3. No Hormones Added -- This is more of a food claim, because the USDA does not allow hormones in raising pork or poultry. So often you will see this claim on these packages. Although it must be followed with the statement “federal regulations prohibit the use of hormones," often in fine print.

But if you do see this claim on beef, it means something. The USDA only allows this claim on beef if sufficient documentation is provided by the producer showing that no hormones have been added. Scary thing is that most supermarket beef does NOT have this label which means that there are hormones in your average cut of supermarket meat. Although the USDA is charged with proper use of this claim, there is no independent third party verification in place. My best advice? If you have access to a small family farm where you can buy your meat, take advantage of that!

4. Omega-3-enriched -- This falls into category three, meaning it is an unverified term. Eggs that are sold as omega-3-enriched come from chickens that have been fed flaxseed, which is high in omega-3, the good kind of fat. True grass-fed and pastured animals will naturally have higher levels of omega-3 fats without any dietary additions. Again, I would rather buy from a small family farm where I know the hens have access to the outdoors. Not possible for everyone, but if you can, do so.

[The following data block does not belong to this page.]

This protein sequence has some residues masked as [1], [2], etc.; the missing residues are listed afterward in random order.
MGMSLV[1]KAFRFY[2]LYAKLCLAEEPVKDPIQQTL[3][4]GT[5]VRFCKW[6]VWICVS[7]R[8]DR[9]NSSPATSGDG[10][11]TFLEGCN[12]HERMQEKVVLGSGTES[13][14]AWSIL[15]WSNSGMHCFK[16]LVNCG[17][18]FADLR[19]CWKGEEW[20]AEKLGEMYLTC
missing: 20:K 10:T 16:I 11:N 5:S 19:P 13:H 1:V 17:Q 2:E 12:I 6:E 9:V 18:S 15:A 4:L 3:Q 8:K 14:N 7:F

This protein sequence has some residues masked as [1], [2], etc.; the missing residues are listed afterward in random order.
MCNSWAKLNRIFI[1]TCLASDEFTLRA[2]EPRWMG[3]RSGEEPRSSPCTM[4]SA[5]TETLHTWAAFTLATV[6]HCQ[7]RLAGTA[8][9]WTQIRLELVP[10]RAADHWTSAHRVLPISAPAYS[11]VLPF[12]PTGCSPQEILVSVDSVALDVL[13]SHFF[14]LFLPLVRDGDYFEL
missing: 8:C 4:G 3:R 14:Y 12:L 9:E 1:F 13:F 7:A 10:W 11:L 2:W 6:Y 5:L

5. Vegetarian feed -- This label just says that your animal was fed a vegetarian diet but does not say anything about the way it was raised, whether it had pasture access or whether it was administered drugs, most likely antibiotics. A meaningless label often seen on egg cartons.

6. Cage-Free -- A meaningless term because it means so little and is unverified. While these egg laying hens may be raised without cages, they often live inside large warehouses with thousands of other birds. This term does not say whether they had access to the outdoors. Beak cutting is permitted. You are much better off with the certified humane label.

7. Certified Humane Raised and Handled -- This label is not widely used but is one of the better ones. They have a stringent set of guidelines that producers must meet for their end products to bear this label. According to Certified Humane, animals are only administered drugs to reduce pain and suffering and are used responsibly and carefully. You can trust that you are getting the healthiest thing for both you and the environment.